There's no cure for progeria. Regular monitoring for cardiovascular disease may help with managing your child's condition. Some children undergo coronary artery bypass surgery or dilation of cardiac arteries (angioplasty) to slow the progression of cardiovascular disease.
Certain therapies may ease or delay some of the signs and symptoms. They include:
- Low-dose aspirin. A daily dose may help prevent heart attacks and stroke.
- Other medications. Depending on your child's condition, your doctor may prescribe other medications, such as statins to lower cholesterol or anticoagulants to help prevent blood clots. The use of growth hormone may help increase height and weight.
- Physical and occupational therapy. These may help with joint stiffness and hip problems and may allow your child to remain active.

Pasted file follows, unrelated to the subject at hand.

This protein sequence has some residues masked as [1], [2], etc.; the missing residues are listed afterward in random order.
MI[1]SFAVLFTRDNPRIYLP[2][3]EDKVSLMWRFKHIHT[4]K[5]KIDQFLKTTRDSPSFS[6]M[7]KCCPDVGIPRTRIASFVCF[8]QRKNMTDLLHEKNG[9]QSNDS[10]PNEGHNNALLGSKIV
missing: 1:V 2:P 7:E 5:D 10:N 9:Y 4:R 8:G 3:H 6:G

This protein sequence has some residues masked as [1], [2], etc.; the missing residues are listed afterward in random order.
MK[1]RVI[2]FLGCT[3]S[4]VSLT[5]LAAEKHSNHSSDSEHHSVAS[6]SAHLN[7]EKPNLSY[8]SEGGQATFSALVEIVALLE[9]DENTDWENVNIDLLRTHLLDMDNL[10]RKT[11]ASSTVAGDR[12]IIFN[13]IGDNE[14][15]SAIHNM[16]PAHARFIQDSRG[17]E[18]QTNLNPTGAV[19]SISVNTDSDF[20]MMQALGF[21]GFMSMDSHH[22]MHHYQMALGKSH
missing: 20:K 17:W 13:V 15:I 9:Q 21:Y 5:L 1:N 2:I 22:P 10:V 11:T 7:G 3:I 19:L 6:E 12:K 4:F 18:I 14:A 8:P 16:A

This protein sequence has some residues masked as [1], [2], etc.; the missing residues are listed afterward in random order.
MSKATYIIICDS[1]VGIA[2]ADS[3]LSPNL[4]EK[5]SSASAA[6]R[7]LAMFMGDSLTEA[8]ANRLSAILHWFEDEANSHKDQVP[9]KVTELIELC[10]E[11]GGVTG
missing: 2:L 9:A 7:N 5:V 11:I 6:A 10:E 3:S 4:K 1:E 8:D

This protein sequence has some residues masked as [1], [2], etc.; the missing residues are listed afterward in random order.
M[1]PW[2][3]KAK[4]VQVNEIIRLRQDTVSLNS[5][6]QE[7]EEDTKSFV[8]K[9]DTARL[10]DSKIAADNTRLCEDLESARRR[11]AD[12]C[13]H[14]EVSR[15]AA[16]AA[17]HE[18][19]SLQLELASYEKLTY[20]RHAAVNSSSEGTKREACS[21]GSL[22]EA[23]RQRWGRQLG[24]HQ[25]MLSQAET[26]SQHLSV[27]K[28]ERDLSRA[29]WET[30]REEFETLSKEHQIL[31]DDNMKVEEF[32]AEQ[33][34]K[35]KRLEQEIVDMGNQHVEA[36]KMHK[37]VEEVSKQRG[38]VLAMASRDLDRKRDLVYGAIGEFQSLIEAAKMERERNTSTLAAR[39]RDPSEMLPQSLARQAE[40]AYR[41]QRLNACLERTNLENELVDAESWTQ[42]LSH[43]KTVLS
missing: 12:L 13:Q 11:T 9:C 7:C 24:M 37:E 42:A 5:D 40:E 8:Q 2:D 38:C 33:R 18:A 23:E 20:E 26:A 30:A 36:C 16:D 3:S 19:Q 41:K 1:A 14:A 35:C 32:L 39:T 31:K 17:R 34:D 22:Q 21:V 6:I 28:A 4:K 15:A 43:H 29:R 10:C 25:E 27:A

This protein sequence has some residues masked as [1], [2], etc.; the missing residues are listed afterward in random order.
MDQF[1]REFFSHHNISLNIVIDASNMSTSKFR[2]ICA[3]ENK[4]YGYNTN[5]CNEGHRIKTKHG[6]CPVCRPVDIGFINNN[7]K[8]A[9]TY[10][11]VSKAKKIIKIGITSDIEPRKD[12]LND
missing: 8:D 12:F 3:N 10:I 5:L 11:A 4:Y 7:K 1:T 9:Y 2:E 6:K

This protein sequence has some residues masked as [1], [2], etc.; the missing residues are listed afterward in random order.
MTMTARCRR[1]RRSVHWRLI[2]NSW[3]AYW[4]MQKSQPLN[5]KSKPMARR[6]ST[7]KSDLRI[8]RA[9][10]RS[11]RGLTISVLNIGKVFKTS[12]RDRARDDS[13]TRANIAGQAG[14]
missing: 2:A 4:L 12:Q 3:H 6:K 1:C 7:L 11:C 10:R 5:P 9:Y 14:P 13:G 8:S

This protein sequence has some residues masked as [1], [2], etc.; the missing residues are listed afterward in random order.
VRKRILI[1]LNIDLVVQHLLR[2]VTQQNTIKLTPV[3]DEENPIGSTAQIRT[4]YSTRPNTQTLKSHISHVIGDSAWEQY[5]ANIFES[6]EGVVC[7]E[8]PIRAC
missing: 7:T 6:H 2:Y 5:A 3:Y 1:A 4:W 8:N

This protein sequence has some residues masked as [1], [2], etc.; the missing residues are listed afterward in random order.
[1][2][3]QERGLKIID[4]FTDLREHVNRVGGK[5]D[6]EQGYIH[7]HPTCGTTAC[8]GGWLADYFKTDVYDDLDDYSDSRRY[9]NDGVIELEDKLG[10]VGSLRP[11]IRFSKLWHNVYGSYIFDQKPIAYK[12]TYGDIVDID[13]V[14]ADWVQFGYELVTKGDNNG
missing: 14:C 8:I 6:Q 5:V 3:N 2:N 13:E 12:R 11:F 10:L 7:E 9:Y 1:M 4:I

- Extraction of primary teeth. Your child's permanent teeth may start coming in before his or her baby teeth fall out. Extraction may help prevent problems associated with the delayed loss of baby teeth, including overcrowding and developing a second row of teeth when permanent teeth come in.
Drugs known as farnesyltransferase inhibitors (FTIs), which were developed for treating cancer, have shown promise in laboratory studies in correcting the cell defects that cause progeria. FTIs are currently being studied in human clinical trials for treatment of progeria.
Apr. 23, 2011
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- Hoecker JL (expert opinion). Mayo Clinic, Rochester, Minn. March 6, 2011.